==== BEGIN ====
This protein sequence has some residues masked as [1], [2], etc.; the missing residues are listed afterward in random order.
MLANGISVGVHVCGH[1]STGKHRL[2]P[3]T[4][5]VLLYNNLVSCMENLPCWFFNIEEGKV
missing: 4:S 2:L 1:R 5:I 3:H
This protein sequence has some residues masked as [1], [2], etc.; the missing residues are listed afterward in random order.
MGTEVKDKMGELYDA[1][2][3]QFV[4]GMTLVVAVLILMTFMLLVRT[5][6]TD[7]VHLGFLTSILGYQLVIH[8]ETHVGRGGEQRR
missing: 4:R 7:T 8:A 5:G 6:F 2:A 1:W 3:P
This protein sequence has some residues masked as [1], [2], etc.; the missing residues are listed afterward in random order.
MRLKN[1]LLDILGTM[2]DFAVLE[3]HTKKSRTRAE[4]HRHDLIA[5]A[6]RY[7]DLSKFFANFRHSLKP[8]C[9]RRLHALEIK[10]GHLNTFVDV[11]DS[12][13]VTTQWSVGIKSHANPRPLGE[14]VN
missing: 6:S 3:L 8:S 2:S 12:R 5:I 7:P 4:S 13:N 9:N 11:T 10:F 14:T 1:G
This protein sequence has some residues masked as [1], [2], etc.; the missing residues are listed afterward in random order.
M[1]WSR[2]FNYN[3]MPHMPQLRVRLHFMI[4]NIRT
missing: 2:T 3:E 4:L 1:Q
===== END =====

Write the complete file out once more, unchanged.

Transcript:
This protein sequence has some residues masked as [1], [2], etc.; the missing residues are listed afterward in random order.
MLANGISVGVHVCGH[1]STGKHRL[2]P[3]T[4][5]VLLYNNLVSCMENLPCWFFNIEEGKV
missing: 4:S 2:L 1:R 5:I 3:H
This protein sequence has some residues masked as [1], [2], etc.; the missing residues are listed afterward in random order.
MGTEVKDKMGELYDA[1][2][3]QFV[4]GMTLVVAVLILMTFMLLVRT[5][6]TD[7]VHLGFLTSILGYQLVIH[8]ETHVGRGGEQRR
missing: 4:R 7:T 8:A 5:G 6:F 2:A 1:W 3:P
This protein sequence has some residues masked as [1], [2], etc.; the missing residues are listed afterward in random order.
MRLKN[1]LLDILGTM[2]DFAVLE[3]HTKKSRTRAE[4]HRHDLIA[5]A[6]RY[7]DLSKFFANFRHSLKP[8]C[9]RRLHALEIK[10]GHLNTFVDV[11]DS[12][13]VTTQWSVGIKSHANPRPLGE[14]VN
missing: 6:S 3:L 8:S 2:S 12:R 5:I 7:P 4:S 13:N 9:N 11:T 10:F 14:T 1:G
This protein sequence has some residues masked as [1], [2], etc.; the missing residues are listed afterward in random order.
M[1]WSR[2]FNYN[3]MPHMPQLRVRLHFMI[4]NIRT
missing: 2:T 3:E 4:L 1:Q